Poking, prying, surgeries and chemo are a reality for an 11-year-old Langford boy.
Brett Cunard, a, Lakewood elementary school student, hopes his trip to B.C. Children’s Hospital this week is the last time he boards a ferry to receive chemotherapy to fight Hodgkin’s lymphoma.
Even with the (hopefully) last round under his belt, Brett will undergo blood work and monitoring.
“Most of the cancer is gone,” said his mother Sarah Cunard. “But there is still some left. I am still kind of scared, but I know he’s going to be OK. But he will need to be checked for the rest of his life.”
After tests in a few weeks, Brett may need to undergo radiation therapy, but his mother says his prognosis is good.
Brett first noticed a lump in his neck nearly a year ago in June 2012.
“He felt a lump in his neck, but it didn’t hurt,” Sarah said.
Over the next few months Brett and Sarah went to several appointments with various doctors. He underwent a needle biopsy, surgery to remove a cervical node, X-rays and various scans.
Many of the tests kept coming back inconclusive and until Feb. 5 when Brett was diagnosed with the cancer.
“It was the worst thing ever, I started to tear up and then Brett was getting tears,” said the single mother. “It was really scary. I didn’t know what to expect.”
He had several masses in his chest that were intertwined with organs including Brett’s heart and couldn’t be removed, his mom said.
After being diagnosed with Stage 3 cancer Brett began his first chemo treatment Feb. 19 in Vancouver.
“He has gotten quite an aggressive treatment. He has chemo for three days, then five days off then one more day of chemo. On the first day of chemo the treatment is 10 hours each time,” Sarah said. “Hodgkins is one of the only types of cancer where you can be an outpatient.”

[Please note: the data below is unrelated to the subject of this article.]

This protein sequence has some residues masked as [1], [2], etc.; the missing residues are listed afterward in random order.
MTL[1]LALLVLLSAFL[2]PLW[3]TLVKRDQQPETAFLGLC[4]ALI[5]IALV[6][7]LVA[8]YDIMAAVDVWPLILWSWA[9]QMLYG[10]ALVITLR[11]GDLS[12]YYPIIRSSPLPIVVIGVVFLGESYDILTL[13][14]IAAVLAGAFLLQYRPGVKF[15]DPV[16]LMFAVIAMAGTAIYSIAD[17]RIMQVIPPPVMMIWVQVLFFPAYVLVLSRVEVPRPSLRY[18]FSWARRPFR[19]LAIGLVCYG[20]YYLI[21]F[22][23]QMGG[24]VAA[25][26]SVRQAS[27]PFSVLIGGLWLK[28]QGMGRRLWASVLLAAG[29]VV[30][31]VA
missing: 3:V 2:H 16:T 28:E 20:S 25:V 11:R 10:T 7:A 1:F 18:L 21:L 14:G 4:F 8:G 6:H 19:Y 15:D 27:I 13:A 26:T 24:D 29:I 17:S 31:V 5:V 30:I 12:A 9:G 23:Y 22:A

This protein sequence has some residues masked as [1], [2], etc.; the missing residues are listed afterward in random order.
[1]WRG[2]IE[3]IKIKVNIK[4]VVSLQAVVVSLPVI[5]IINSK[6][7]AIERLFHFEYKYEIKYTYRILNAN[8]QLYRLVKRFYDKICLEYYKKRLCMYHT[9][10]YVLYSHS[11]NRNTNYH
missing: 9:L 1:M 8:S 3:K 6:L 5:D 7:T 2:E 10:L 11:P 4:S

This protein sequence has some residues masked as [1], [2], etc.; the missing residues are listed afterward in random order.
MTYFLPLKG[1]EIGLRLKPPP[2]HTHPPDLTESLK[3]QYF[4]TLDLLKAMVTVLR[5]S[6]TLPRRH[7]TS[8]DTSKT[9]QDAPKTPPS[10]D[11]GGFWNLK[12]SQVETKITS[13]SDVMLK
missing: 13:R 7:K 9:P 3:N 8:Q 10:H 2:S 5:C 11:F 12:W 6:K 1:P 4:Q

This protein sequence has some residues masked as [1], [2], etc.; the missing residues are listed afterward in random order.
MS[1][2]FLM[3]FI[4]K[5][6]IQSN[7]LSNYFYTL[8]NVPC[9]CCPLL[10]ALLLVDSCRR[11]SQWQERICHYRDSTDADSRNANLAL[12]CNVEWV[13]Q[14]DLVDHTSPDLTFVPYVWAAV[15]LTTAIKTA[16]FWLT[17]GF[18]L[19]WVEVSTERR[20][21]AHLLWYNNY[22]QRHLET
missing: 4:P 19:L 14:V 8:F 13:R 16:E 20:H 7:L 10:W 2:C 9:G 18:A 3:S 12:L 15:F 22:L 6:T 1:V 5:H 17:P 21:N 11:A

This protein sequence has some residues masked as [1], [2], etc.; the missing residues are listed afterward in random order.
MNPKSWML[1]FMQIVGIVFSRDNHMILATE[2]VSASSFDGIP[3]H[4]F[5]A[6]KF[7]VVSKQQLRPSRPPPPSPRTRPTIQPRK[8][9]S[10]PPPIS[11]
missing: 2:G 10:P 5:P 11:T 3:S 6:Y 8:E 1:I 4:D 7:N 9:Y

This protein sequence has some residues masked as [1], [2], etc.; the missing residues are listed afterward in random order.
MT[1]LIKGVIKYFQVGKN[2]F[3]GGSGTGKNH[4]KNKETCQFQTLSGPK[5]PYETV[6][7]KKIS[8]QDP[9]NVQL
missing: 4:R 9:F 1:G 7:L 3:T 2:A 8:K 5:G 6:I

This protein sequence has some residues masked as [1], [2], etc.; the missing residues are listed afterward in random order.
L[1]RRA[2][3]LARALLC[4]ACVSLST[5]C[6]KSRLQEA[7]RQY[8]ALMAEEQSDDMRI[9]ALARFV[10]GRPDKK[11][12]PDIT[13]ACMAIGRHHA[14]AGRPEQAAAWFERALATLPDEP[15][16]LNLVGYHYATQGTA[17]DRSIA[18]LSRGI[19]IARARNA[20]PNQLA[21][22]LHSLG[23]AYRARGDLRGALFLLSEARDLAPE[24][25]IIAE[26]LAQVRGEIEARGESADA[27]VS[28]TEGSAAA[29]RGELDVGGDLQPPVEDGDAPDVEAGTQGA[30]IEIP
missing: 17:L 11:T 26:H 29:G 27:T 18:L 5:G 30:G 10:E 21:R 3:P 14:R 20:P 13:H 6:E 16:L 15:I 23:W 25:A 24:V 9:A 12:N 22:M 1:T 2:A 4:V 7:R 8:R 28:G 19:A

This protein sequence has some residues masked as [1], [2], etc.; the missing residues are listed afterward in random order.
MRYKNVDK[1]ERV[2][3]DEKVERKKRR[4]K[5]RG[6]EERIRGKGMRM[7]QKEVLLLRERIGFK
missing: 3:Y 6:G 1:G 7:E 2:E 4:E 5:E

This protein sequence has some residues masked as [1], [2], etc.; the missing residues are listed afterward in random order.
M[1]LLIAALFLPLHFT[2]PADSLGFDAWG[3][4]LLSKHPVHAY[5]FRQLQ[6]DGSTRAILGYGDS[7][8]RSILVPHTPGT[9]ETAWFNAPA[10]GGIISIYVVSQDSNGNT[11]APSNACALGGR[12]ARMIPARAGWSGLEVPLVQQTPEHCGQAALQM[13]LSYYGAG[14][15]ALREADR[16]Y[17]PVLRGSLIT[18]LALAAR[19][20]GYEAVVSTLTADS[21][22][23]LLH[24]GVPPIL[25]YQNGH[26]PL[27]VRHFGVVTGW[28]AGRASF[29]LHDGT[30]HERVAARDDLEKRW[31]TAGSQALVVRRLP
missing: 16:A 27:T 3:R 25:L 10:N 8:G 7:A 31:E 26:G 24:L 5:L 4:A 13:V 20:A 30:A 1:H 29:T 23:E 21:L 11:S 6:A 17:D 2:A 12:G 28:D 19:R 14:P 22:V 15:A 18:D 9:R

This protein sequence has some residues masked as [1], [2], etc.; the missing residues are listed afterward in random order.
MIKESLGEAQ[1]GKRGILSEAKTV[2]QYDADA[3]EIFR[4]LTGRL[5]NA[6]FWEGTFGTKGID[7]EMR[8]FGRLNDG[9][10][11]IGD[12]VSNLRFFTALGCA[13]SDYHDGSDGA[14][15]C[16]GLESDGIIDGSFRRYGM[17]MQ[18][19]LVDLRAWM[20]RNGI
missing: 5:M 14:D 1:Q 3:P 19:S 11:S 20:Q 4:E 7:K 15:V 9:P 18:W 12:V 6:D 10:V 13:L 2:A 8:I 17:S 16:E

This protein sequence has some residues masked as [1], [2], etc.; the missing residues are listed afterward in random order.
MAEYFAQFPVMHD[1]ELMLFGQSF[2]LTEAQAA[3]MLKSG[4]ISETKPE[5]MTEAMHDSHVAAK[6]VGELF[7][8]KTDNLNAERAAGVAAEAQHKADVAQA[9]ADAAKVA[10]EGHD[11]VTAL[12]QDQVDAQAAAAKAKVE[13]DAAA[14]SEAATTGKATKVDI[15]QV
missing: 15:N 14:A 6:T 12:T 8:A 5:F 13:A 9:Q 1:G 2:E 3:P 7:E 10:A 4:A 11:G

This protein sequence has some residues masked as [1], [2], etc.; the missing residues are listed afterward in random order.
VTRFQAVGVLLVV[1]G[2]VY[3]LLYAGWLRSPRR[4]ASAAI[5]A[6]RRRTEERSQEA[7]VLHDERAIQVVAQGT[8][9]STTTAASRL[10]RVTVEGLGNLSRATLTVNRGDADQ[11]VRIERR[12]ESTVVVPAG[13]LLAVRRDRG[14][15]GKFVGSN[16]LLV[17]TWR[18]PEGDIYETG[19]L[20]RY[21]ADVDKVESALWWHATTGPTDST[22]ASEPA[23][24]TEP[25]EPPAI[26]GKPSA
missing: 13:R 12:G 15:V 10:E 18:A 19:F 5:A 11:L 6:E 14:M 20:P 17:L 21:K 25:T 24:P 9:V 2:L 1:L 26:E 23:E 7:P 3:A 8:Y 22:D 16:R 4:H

This last round of chemo will be Brett’s fourth time.
“Brett has been very brave and strong throughout all of this,” said his mom, with pride.
Brett’s grandfather, or Papa has he calls him, comes to town each weekend and travels to Vancouver for treatments.
Brett is an active 11-year-old and when he was diagnosed with the disease, he had to stop playing the sports he loves.
He started this hockey season playing for the Juan de Fuca Grizzlies peewee C2 team as a centre, but after doctors noticed his spleen was enlarged he was told to hang up the skates for a while.
“We had no idea,” said his mother Sarah Cunard. “He didn’t seem sick at all.”
Brett also enjoys racing with Victoria BMX, but as long has his spleen is enlarged, he’ll have to miss out on the summer season as well.
Sarah cut her hours at work to two days a week to take care of Brett and take him to all of his appointments.
Friends and family ran a series of fundraisers for Brett to help Sarah cover living expenses.
“I was overwhelmed in a good way. I couldn’t believe that all these people cared so much,” Sarah said. “I am amazed it all worked out.”